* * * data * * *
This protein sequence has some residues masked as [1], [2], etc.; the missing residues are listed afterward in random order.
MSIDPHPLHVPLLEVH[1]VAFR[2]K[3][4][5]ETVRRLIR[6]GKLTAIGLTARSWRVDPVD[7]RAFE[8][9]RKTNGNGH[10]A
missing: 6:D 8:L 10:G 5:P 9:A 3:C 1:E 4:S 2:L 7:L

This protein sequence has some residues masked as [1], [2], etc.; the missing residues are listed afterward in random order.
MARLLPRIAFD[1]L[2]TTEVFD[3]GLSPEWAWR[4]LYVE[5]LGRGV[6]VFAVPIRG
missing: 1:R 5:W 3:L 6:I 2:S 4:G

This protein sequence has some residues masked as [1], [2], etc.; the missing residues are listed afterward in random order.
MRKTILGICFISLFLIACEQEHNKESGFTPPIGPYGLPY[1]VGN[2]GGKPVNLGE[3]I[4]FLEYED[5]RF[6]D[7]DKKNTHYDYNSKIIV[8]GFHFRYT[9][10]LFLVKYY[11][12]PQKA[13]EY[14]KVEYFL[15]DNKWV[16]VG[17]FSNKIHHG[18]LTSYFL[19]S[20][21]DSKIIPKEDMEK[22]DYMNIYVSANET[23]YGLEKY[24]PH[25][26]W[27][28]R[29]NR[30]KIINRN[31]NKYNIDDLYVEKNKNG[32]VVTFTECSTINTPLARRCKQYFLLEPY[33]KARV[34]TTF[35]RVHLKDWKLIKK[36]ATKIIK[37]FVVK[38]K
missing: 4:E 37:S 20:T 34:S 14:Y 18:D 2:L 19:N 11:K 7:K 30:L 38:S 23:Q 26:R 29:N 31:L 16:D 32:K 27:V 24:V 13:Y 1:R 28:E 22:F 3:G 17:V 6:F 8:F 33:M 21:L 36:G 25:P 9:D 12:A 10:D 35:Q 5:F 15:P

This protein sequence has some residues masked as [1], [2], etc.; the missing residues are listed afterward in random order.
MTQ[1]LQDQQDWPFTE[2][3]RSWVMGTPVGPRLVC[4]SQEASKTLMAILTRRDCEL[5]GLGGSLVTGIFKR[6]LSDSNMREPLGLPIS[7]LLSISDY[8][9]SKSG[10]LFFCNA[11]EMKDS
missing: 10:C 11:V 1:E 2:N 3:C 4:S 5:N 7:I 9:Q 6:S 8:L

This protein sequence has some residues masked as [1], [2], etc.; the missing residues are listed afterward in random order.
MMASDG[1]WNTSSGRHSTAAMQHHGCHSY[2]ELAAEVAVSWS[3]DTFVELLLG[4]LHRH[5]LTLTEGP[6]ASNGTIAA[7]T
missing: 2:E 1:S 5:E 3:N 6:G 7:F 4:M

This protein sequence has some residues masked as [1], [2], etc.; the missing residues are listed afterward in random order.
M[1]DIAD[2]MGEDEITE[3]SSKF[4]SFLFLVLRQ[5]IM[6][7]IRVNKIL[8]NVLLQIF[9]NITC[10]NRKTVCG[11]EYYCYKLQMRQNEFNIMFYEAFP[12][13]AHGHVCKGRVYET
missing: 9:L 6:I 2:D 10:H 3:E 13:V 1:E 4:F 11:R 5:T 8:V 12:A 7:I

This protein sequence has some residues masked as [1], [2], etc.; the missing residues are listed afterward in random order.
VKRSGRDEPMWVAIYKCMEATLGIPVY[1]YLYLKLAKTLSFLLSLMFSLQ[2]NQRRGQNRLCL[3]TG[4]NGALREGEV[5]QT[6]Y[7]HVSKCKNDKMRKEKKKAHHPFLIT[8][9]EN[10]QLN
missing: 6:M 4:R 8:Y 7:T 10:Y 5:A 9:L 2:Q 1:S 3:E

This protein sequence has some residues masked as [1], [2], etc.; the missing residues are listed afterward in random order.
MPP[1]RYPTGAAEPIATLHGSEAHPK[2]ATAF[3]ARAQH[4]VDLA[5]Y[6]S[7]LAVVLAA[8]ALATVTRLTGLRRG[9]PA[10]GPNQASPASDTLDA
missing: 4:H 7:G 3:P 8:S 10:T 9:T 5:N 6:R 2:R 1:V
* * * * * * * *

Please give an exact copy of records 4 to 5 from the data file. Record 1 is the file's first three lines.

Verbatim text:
This protein sequence has some residues masked as [1], [2], etc.; the missing residues are listed afterward in random order.
MTQ[1]LQDQQDWPFTE[2][3]RSWVMGTPVGPRLVC[4]SQEASKTLMAILTRRDCEL[5]GLGGSLVTGIFKR[6]LSDSNMREPLGLPIS[7]LLSISDY[8][9]SKSG[10]LFFCNA[11]EMKDS
missing: 10:C 11:V 1:E 2:N 3:C 4:S 5:N 7:I 9:Q 6:S 8:L

This protein sequence has some residues masked as [1], [2], etc.; the missing residues are listed afterward in random order.
MMASDG[1]WNTSSGRHSTAAMQHHGCHSY[2]ELAAEVAVSWS[3]DTFVELLLG[4]LHRH[5]LTLTEGP[6]ASNGTIAA[7]T
missing: 2:E 1:S 5:E 3:N 6:G 7:F 4:M